SHARJAH // Market prices for some livestock have doubled ahead of Eid al Adha, with some people saying they will not be able to afford to offer a sacrifice this year. Somali sheep priced at Dh300 (US$81) during last year's Eid al Adha are now fetching Dh600, while the price of Australian sheep has risen to Dh700 from Dh450. Syrian sheep have doubled in price to Dh1,400 and a local billy goat that cost Dh1,000 last year now costs Dh1,600.
Traders warned prices would continue to rise as Eid celebrations neared. Mustafa Habib, a Pakistani sheep salesman, said: "This is our time also to make some good money. [Despite] rising rental costs, feeder costs and the financial crisis prices of our goods have remained static. This is our chance." However, many expatriates said they were either skipping the sacrificial ritual in favour of donating to charity, or sending money home to pay for sacrifices in their home countries, where prices for animals remained lower.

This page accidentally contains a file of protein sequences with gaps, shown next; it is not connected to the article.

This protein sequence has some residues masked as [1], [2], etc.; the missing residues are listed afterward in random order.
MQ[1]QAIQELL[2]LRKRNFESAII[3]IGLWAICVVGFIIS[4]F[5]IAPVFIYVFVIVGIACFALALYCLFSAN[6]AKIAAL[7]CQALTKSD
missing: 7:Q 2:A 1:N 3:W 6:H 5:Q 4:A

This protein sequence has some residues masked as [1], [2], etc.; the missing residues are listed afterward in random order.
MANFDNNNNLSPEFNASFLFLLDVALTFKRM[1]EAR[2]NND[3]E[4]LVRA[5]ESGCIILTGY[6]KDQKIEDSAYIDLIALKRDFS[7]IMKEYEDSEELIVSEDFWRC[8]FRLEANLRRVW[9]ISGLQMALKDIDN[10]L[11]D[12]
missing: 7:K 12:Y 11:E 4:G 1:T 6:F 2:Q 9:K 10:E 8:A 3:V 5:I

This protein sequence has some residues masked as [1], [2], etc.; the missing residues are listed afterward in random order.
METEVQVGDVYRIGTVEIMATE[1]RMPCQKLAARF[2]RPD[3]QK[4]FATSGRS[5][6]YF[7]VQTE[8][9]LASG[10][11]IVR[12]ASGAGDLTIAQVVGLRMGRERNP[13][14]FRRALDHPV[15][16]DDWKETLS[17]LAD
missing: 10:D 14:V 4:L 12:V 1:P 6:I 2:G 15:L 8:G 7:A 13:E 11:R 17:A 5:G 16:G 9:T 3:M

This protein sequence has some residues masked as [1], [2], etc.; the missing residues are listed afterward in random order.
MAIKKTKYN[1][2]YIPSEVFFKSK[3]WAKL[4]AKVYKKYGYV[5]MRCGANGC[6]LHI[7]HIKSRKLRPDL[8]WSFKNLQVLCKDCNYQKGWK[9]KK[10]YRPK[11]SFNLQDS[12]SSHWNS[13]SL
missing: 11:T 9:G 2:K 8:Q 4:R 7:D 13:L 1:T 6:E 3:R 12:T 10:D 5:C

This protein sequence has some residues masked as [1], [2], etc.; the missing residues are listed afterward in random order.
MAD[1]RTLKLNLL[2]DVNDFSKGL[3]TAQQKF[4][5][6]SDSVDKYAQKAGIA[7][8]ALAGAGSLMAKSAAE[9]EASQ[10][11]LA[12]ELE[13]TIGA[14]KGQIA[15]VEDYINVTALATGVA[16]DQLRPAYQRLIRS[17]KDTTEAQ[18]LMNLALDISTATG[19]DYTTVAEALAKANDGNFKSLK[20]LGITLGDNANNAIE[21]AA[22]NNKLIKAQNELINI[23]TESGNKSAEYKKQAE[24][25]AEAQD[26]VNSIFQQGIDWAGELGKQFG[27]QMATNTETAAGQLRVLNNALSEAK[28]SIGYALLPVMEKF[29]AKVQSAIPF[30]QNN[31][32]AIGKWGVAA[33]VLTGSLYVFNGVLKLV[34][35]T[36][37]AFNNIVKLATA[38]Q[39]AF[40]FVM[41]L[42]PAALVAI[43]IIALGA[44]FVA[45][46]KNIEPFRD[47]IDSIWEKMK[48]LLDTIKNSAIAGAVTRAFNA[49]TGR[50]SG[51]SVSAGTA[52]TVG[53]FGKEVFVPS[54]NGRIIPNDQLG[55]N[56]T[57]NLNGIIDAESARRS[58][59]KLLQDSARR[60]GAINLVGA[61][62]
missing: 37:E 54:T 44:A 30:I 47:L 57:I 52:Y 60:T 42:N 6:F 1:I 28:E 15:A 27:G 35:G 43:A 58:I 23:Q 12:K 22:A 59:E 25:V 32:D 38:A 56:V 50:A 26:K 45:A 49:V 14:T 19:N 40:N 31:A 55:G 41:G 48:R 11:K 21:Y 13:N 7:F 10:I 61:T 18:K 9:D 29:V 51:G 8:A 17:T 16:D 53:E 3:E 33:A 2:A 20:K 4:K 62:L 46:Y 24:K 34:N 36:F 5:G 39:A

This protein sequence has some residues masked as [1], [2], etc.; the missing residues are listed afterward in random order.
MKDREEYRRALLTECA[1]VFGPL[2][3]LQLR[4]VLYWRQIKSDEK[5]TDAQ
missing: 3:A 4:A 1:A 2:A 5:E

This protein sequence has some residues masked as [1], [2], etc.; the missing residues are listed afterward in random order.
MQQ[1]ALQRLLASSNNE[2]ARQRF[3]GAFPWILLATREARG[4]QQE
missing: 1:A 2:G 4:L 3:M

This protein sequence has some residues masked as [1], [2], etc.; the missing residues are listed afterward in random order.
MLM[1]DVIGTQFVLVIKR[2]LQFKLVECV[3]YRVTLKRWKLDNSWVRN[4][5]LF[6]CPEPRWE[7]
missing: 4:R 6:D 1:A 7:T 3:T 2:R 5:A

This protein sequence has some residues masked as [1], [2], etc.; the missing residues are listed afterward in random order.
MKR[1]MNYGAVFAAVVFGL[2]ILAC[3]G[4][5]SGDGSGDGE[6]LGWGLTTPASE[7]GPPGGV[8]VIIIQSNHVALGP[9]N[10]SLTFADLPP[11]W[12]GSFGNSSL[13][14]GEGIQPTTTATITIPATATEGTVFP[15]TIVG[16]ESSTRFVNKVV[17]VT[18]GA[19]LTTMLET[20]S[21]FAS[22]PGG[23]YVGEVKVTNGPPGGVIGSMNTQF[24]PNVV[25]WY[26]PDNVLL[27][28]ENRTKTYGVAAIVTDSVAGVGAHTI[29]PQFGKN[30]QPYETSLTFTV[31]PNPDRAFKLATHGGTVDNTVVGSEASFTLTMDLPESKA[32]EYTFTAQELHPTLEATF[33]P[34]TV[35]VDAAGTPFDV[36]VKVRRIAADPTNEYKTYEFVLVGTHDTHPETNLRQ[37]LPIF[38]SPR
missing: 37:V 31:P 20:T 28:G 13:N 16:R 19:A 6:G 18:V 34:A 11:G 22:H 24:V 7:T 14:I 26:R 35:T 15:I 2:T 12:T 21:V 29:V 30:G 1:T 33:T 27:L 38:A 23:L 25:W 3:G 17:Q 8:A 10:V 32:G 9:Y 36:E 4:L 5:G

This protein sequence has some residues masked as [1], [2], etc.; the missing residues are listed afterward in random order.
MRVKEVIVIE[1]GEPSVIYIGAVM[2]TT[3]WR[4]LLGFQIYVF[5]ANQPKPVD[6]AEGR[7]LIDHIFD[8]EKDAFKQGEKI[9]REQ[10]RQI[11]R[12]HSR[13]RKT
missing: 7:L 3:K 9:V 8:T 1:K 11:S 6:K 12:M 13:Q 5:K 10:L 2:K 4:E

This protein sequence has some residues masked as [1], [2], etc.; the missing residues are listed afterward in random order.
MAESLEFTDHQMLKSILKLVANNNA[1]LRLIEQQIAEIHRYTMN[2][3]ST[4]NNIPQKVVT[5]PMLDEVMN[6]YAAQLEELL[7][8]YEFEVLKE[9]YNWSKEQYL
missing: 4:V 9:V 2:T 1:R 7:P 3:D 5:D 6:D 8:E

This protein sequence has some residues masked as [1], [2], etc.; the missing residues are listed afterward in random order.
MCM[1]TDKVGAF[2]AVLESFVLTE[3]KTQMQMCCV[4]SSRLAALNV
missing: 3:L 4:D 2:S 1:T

Nazim Khan, from Pakistan, said he had conducted a sacrifice every year of the past decade, but was alarmed at the price increases in Sharjah. "I will be sending money home to my mother in Pakistan to sacrifice for me. What is important is doing the ritual, not where it is done." Miro Sebagala Kiwani, from Côte d'Ivoire, said he would give money to charity rather than offer a sacrifice. "There is this idea of sharing an animal, we used to do it at home, but here no one is doing it, so giving money to charity ... is a viable alternative."
Authorities in Ras al Khaimah have already warned traders not to increase livestock prices and said those caught doing so would be fined. Last week, the consumer protection unit at the Ministry of Economy made livestock suppliers and traders sign an agreement that they would not raise prices for the festival. email@example.com